Theorizing on Historical Trends in Body Temperature, Burden of Inflammation, and Life Expectancy

Source https://www.fightaging.org/archives/2020/01/theorizing-on-historical-trends-in-body-temperature-burden-of-inflammation-and-life-expectancy/

In today’s open access paper, the authors argue that a downward trend in normal human body temperature recorded by physicians over the past 150 years is real, rather than being an artifact of changing approaches to measurement. Taking that as settled, though I’m sure there is plenty of room left to debate the point, one might then ask why this trend exists and what it might imply.

Over the past few centuries, both life expectancy at birth and adult life expectancy have risen steadily, the former more profoundly than the latter due to sizable reductions in childhood mortality. The majority of these gains in adult life expectancy have been the result of improved control over infectious disease, reducing the burden placed on the immune system over the long term by both chronic and passing infections. The authors of this paper pull from a number of source…

Source https://www.fightaging.org/archives/2020/01/theorizing-on-historical-trends-in-body-temperature-burden-of-inflammation-and-life-expectancy/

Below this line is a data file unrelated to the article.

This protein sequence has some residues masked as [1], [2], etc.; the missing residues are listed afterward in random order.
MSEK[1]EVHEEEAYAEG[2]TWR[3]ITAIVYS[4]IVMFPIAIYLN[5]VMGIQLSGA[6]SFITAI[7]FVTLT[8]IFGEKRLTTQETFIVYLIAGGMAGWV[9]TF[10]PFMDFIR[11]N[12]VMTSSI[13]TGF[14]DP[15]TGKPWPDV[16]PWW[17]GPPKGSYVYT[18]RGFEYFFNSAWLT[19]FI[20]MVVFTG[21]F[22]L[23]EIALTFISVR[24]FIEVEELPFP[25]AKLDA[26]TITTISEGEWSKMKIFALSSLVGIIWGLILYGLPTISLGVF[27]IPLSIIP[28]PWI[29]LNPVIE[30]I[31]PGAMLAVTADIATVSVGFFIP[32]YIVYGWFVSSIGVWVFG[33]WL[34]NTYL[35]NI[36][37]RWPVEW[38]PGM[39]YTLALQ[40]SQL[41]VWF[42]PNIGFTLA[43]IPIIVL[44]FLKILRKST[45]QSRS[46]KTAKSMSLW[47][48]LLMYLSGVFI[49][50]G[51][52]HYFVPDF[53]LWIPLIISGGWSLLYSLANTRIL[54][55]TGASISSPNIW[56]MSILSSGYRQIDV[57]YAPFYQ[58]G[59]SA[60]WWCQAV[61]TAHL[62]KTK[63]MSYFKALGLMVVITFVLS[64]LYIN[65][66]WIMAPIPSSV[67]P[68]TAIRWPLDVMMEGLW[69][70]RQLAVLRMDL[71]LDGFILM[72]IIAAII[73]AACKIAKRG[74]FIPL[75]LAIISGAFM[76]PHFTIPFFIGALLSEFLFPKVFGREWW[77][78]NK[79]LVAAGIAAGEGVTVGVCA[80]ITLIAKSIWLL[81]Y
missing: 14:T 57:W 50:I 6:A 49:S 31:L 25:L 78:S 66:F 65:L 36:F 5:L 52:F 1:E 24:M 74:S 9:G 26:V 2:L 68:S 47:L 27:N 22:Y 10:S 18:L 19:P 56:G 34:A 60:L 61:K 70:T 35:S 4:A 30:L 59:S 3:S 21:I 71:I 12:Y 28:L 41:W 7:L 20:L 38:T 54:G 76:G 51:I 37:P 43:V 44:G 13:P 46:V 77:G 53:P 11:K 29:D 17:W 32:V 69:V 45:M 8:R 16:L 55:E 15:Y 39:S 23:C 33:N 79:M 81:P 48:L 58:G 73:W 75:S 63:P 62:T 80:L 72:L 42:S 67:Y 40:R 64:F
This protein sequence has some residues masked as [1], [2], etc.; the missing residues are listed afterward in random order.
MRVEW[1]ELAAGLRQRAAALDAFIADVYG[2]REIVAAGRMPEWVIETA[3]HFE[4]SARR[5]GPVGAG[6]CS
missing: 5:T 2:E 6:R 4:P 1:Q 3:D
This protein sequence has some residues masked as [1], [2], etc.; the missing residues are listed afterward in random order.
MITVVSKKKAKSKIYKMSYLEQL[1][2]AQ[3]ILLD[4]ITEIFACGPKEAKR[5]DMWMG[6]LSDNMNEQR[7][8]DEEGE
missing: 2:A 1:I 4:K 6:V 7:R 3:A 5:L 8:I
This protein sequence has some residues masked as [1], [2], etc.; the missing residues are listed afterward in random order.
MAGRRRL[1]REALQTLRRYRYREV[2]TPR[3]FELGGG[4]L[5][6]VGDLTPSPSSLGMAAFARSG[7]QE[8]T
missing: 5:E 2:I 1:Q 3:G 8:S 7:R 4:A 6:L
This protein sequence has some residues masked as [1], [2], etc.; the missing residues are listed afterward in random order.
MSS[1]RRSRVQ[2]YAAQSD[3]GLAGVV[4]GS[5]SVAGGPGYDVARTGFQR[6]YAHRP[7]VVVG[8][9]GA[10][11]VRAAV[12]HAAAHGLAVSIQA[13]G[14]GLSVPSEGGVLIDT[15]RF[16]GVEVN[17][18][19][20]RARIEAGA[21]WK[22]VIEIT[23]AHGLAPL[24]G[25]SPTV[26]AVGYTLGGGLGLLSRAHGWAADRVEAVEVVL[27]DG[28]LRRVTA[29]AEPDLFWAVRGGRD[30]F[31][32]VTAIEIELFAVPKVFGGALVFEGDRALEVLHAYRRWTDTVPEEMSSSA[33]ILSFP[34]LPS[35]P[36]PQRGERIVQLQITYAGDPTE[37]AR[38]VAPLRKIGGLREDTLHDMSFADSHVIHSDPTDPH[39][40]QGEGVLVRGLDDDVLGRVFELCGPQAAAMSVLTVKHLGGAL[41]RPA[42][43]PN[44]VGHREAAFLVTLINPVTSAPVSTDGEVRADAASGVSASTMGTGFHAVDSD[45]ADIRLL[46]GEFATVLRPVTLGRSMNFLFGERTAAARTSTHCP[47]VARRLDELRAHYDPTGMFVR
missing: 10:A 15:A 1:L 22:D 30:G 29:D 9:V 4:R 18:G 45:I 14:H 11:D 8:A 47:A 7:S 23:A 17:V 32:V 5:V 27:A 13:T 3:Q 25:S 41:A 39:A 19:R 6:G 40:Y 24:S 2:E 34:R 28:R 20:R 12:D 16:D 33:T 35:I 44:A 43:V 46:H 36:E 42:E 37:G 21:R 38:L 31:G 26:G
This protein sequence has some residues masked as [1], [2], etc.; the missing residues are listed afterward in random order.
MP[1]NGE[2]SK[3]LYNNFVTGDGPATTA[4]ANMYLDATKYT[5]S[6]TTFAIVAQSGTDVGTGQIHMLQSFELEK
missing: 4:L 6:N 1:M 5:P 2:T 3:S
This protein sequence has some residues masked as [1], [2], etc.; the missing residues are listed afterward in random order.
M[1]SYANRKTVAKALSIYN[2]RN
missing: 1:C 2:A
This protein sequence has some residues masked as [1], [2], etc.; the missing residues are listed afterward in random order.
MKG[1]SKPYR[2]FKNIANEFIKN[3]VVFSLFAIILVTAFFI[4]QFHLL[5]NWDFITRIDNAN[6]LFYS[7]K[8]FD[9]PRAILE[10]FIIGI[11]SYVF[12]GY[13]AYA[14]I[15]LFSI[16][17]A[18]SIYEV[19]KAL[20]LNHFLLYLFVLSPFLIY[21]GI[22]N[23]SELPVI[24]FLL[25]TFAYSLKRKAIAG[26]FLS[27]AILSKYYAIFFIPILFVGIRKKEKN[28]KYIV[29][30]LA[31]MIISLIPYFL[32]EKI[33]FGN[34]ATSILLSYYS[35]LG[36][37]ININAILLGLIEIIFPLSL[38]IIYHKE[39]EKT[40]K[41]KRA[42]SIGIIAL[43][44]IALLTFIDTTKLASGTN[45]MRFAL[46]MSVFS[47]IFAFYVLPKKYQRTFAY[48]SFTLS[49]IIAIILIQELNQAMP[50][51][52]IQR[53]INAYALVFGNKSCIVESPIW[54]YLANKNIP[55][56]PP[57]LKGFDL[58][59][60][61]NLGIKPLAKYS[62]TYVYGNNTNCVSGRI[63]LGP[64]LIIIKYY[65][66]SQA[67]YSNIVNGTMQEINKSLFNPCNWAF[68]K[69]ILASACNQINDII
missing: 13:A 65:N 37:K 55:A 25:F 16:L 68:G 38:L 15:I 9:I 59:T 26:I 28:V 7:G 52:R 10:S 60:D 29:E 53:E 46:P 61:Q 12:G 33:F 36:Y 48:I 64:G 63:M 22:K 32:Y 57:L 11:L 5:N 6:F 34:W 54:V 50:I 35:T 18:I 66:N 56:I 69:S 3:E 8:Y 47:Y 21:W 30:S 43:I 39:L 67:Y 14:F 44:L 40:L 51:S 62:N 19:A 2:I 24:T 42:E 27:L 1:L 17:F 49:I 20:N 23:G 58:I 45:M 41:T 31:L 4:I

In today’s open access paper, the authors argue that a downward trend in normal human body temperature recorded by physicians over the past 150 years is real, rather than being an artifact of changing approaches to measurement. Taking that as settled, though I’m sure there is plenty of room left to debate the point, one might then ask why this trend exists and what it might imply.

Over the past few centuries, both life expectancy at birth and adult life expectancy have risen steadily, the former more profoundly than the latter due to sizable reductions in childhood mortality. The majority of these gains in adult life expectancy have been the result of improved control over infectious disease, reducing the burden placed on the immune system over the long term by both chronic and passing infections. The authors of this paper pull from a number of source…